Indiana newspaper: Do we need permission to exercise a right?


The editorial board at the News Sentinel wouldn’t take a hard position on the constitutional carry issue, but asked readers to ponder the pros and cons. (Photo: Erich Schlegel/Getty)

As an Indiana lawmaker pushes for constitutional carry in that state, the editorial board at the Fort Wayne-based News Sentinel is asking its readers this week to reflect on whether Hoosiers “need permission to exercise a right.”

Constitutional carry allows people to carry guns without a government permit, and 11 states have such a law on the books. In Indiana, Republican Rep. Jim Lucas is pushing for the measure, saying “it’s immoral and even it is criminal … to force an innocent person to jump through hoops and pay money to the state to prove their innocence and exercise a constitutional right.”

The editorial board at the News Sentinel isn’t sure what to think.

“We don’t think this a bright-line issue with all the right on one side or the other,” writes the editorial board. “There are all sorts of limits placed by governments of different levels on most of the rights we exercise.”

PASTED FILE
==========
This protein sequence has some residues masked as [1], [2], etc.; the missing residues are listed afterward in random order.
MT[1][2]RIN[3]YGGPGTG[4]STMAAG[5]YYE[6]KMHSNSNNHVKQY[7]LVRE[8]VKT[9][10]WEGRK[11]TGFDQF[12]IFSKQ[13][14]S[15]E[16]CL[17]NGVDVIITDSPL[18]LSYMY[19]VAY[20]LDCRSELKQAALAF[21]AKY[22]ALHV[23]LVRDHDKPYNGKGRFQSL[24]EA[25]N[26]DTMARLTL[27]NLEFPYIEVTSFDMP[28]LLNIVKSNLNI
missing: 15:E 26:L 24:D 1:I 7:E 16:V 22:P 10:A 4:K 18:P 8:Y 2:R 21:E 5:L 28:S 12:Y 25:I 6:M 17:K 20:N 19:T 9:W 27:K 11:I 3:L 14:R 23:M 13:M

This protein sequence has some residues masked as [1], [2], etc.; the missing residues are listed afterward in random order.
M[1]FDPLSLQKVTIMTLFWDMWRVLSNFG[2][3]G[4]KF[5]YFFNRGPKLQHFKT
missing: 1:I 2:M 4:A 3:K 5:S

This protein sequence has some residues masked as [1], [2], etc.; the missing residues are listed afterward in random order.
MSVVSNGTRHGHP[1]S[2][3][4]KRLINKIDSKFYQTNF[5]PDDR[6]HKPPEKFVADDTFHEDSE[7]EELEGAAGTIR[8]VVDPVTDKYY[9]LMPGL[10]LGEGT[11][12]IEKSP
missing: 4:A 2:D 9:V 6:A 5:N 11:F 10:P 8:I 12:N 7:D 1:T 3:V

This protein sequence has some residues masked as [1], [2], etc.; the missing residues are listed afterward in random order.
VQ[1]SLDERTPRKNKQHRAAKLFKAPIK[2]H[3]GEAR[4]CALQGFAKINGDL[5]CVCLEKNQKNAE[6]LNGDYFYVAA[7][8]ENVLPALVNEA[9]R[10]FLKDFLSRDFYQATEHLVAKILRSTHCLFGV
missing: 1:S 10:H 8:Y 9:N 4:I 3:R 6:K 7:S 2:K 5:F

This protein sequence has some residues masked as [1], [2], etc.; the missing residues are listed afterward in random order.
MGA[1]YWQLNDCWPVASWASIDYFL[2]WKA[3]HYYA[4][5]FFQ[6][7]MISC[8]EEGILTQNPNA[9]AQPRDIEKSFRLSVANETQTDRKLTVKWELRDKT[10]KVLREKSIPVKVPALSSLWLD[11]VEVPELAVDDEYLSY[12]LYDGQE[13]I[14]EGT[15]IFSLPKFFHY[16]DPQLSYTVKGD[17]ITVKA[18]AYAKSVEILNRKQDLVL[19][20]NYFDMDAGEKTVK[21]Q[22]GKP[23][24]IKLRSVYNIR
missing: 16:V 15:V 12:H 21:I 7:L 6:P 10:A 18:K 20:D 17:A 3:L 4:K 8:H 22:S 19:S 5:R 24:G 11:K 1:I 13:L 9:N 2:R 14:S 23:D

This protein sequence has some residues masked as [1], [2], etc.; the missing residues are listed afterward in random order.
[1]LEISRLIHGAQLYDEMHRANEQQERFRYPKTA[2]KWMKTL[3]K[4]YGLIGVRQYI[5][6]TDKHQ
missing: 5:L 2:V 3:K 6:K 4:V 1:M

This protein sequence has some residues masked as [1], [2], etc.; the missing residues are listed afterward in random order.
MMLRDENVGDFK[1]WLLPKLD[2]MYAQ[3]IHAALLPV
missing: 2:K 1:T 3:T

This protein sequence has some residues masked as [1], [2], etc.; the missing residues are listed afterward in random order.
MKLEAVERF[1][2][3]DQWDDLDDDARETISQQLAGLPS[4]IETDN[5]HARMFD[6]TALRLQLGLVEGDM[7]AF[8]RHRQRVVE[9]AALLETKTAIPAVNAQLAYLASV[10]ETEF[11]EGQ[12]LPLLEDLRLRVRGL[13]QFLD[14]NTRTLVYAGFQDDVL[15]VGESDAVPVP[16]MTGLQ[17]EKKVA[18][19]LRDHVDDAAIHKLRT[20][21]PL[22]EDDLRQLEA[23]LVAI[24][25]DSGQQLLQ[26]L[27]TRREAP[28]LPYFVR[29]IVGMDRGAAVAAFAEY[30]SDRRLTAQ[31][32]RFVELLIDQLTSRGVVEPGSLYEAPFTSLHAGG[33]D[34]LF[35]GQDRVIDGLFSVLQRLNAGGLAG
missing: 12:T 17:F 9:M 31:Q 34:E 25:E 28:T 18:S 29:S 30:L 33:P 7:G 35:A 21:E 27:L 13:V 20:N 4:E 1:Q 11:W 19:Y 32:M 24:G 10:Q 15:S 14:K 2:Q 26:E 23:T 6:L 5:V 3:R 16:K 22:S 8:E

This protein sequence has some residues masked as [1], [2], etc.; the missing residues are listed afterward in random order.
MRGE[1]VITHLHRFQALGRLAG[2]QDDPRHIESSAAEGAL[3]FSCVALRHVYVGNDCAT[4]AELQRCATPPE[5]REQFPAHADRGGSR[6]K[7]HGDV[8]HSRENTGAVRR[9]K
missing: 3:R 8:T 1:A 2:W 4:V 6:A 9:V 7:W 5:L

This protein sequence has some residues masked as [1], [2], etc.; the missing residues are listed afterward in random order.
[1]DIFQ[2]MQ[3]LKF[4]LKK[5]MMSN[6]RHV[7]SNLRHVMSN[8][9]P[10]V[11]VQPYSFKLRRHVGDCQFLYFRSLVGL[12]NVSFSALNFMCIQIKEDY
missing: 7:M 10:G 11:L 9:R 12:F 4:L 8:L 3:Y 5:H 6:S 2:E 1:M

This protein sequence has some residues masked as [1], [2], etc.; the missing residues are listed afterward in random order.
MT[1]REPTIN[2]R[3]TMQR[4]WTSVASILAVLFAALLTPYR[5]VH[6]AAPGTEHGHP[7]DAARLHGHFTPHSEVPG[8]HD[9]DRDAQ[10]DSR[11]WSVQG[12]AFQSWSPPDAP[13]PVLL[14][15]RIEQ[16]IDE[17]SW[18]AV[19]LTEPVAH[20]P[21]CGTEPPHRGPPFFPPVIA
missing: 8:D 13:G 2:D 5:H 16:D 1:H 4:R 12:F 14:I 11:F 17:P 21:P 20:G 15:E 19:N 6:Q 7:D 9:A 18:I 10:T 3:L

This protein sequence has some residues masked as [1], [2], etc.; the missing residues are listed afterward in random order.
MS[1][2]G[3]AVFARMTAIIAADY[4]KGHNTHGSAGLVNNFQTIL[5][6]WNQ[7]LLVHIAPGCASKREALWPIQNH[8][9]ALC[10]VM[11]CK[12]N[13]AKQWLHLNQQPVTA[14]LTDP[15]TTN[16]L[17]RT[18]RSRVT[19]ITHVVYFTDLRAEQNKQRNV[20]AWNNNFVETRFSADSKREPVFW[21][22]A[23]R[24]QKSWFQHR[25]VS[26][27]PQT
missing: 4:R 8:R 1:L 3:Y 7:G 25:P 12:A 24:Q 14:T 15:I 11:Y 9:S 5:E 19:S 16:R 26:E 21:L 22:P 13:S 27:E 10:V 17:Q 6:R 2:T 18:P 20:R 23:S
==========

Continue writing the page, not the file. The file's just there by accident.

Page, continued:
Still, in an effort to spark discussion, the board offered up counter arguments to enacting constitutional carry. A big one, they say, is that the permitting process allows law enforcement to keep track of who buys guns. Losing that process makes it difficult to keep guns out of the hands of people who shouldn’t have them, a concern echoed by some law enforcement officials in the state.

There’s also worries about public safety. The permitting process often allows gun owners to consider safe, responsible gun ownership. “That is no small thing in a state like Indiana that does not require any firearms training to get a permit,” writes the board.

“Can we give up that education or get it in some other way?” they ask. “That’s the question of the hour.”

Both chambers of the Indiana General Assembly have Republican super majorities, and onlookers think the bill could fly through the legislature when they start their work in January. It’ll be up to new Gov. Eric Holcomb, a Republican who ran on a pro-gun platform, to take it from there.

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